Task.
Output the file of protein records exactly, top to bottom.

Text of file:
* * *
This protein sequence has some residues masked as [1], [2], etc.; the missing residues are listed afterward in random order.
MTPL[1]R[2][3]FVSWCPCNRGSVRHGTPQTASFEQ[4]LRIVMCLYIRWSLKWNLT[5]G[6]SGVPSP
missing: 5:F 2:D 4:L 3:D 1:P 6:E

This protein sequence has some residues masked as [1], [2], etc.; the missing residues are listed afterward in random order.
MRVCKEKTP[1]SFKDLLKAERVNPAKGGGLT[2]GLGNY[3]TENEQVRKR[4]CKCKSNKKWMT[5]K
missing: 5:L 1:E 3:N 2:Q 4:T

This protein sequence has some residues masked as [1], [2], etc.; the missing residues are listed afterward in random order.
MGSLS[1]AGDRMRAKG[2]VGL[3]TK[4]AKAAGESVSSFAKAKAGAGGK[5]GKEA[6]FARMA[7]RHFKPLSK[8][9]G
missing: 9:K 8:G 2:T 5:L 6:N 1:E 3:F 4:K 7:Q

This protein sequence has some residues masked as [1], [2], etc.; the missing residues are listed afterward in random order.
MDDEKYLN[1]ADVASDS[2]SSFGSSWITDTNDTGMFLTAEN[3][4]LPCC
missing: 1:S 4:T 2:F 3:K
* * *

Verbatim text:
This protein sequence has some residues masked as [1], [2], etc.; the missing residues are listed afterward in random order.
MTPL[1]R[2][3]FVSWCPCNRGSVRHGTPQTASFEQ[4]LRIVMCLYIRWSLKWNLT[5]G[6]SGVPSP
missing: 5:F 2:D 4:L 3:D 1:P 6:E

This protein sequence has some residues masked as [1], [2], etc.; the missing residues are listed afterward in random order.
MRVCKEKTP[1]SFKDLLKAERVNPAKGGGLT[2]GLGNY[3]TENEQVRKR[4]CKCKSNKKWMT[5]K
missing: 5:L 1:E 3:N 2:Q 4:T

This protein sequence has some residues masked as [1], [2], etc.; the missing residues are listed afterward in random order.
MGSLS[1]AGDRMRAKG[2]VGL[3]TK[4]AKAAGESVSSFAKAKAGAGGK[5]GKEA[6]FARMA[7]RHFKPLSK[8][9]G
missing: 9:K 8:G 2:T 5:L 6:N 1:E 3:F 4:K 7:Q

This protein sequence has some residues masked as [1], [2], etc.; the missing residues are listed afterward in random order.
MDDEKYLN[1]ADVASDS[2]SSFGSSWITDTNDTGMFLTAEN[3][4]LPCC
missing: 1:S 4:T 2:F 3:K